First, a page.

Saturday, August 30, 2008

Saturday Morning

Up before light, but not early, oddly enough, so I cracked my laptop and read. I was rapt with the notice that today’s For Better or For Worse was the last new one. It was beautiful, and as graceful an exit as one could wish for. I then spent a good chunk of time reading Anthony’s bio on the website. That’s a well done piece. I felt amazingly attached to this fictional character. He was well crafted, indeed. I do wonder if there is a heaven for ideas. That we will have a chance to meet with these characters we love in the afterlife. I can think of many story-lines that I wanted to see the rest of. How many people, both fictional and historical have I wanted to do a Vulcan-Mind-Meld and fully, deeply know and understand?

I think that is something that many of us hope for upon our demise, that our questions will be answered, that we will see the entire story. Of course, many of us dread the same. Perhaps, though, that is the ultimate connection; to know each other’s details, all of them. Including those nasty, ugly things we keep buried deep within us. Those things about us we dread, but learn that, upon their revelation, only make us more connected, and those around us love us more.

Wednesday, August 27, 2008

A Morning Musing

It is dark this morning, right now shortly before 6:00 am. One part of the darkness is the clouds, certainly, but another part is the season’s evolving from summer to fall. Autumn’s delights are sneaking in. The hints are there to the watchful eye. Of course, for me, it’s not so dreadful a thing. This is my favorite season. For so many, it is summer, with its warmth and, I guess, lower clothing requirements. Me, I love jackets and sweaters, as well as the cool crispness of the air. This light chill is a delight, though the burning pain of bruising cold winter is less delightful. Perhaps it was my early childhood in New England, as I remember the red maple and oak leaves. Perhaps it is because my birthday is in October, and I’ve been operantly conditioned for a pleasurable response to autumn (oh, B.F. Skinner, how you’ve taken the delight out of life!). Forgive me, if you will, the delight I take in the change, dear friend summer. I wish you no ill, and look forward to your return next year.

Sunday, August 24, 2008

This Sunday Morning

Quiet, fan buzz, odd white fuzz of noise, just low. It sits, droning, not asking for attention, no demands or connection, mindlessly spurting sound. Leaves flicker, a quiet bounce, the lighter leaves only move, the heavier branches of fir and pine stay, nearly, still. Though the friendless sun has risen recently, the calming grey of elevated moisture diffuse the abusive rays. Tranquility sits with us, amidst the moisture, the amazing gentleness of morning dew. Today a few trees bare foreshadowing of the month to come. A japanese maple gains hints of orange, dreaming of the coming slumber.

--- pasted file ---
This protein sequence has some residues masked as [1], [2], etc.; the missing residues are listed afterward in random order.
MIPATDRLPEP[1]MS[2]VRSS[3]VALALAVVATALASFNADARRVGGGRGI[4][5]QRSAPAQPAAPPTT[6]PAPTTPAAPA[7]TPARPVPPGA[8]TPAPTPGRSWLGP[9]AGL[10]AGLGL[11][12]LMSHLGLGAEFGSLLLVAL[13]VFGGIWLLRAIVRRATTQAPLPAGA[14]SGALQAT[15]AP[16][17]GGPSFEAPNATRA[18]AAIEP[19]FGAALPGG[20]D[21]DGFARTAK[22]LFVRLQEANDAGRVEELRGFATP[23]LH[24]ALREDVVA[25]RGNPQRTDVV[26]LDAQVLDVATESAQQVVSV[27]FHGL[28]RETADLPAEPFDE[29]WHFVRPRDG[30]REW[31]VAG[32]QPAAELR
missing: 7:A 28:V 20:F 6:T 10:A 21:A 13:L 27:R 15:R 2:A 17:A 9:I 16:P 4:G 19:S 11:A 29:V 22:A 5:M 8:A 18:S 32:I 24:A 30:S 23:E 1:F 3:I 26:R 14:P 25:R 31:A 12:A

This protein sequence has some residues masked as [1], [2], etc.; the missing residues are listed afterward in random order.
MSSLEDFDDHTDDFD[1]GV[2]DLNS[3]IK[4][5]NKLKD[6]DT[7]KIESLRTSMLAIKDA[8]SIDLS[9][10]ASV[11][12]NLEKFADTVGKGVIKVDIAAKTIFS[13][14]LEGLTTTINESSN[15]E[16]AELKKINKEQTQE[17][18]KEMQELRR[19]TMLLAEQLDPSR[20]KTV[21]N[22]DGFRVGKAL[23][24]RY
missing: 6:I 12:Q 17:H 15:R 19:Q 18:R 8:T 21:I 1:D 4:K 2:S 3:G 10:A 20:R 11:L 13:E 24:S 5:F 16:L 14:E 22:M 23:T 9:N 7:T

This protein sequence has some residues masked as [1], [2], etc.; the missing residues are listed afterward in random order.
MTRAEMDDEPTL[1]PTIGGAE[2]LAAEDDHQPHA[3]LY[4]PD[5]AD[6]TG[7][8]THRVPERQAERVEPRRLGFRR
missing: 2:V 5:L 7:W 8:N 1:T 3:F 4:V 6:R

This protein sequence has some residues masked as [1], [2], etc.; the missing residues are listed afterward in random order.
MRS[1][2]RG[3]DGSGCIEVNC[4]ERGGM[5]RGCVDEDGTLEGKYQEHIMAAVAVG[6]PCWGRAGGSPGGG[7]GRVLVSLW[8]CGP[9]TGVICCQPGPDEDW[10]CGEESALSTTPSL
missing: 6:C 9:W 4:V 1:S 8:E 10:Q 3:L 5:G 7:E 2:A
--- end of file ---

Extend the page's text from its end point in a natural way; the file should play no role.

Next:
My mind, being what it is, loves to race. I try to consume Snyder's work, but that over-active mind hurries. Much like gulping down a 5 star meal, prepared by a master. A crime, it is, to cram this down one's gullet, a race to consume the next item, to find some other nonsense for our limited attention. Perfection demands attention! True perfection, that is, not the abused notion of over accomplishment and the doom of overwork. For this mindset, time is god. How much have I done? Measuring one's worth in the length of a to-do list. Noticing the leaves move, a gentle, wandering dance, lost. As the leaves move, maples faster, but all of them together, each leave at the same speed as the others; firs and pines also, just slower. Enslaving myself to the modern mindset sacrifices these moments.

Is it any wonder, then, that we are engorged? We can not consume enough. Our bellies expand, trying to capture that empty place where our souls should be. As our legs give out, we have forgotten so much. Bodily bulk weighs more than the dense soul, which not only adds not bulk to our beings, but lightens life.

Saturday, August 23, 2008

A comment on my friend Tracey's blog reminded me of some of my youth's delights. As a wee lad, I loathed them shoe thangs. Luckily, I spent many a year in warm climes (such as California and the Philippines), where I was able to imbibe this lifestyle choice and reinforce it into the deepest habit space. My move to Virginia was awkward, though (first grade-ish), as wearing sandals in the snow (my compromise with my mother) just wasn't feasible. I was dedicated enough to give it a whirl, however. I'm sure that's the reason I settled in Seattle, Birkenstock capital of the globe. No, it had nothing to do with my parent's being from here, meeting at UW, blah blah. It's all about me, blast it! *ahem*

Funny, though, how this hasn't changed, even as I approach my advanced years. Decades of opportunity to modify, of Skinneristic efforts to force my conversion (blue toes; not from an overdose of nailpolish), and still, my favorite shoes my Birk Milanos, though my Tevas come a close second. Though I don't walk barefoot much (once or twice experiencing the wrong end of the poochy digestive system), I still enjoy shoe-free-ness...and my flip flops. Viva sandals!

Tuesday, August 19, 2008

NASA

In some ways, I’m still the geeky kid who is easily absorbed by all things space: rockets, planets, comets, stars. These emails I signed up for at NASA still make me a bit giddy.

 

NASA Engineers Complete Engine Test Series For Ares I Rocket
Sun, 17 Aug 2008 23:00:00 -0500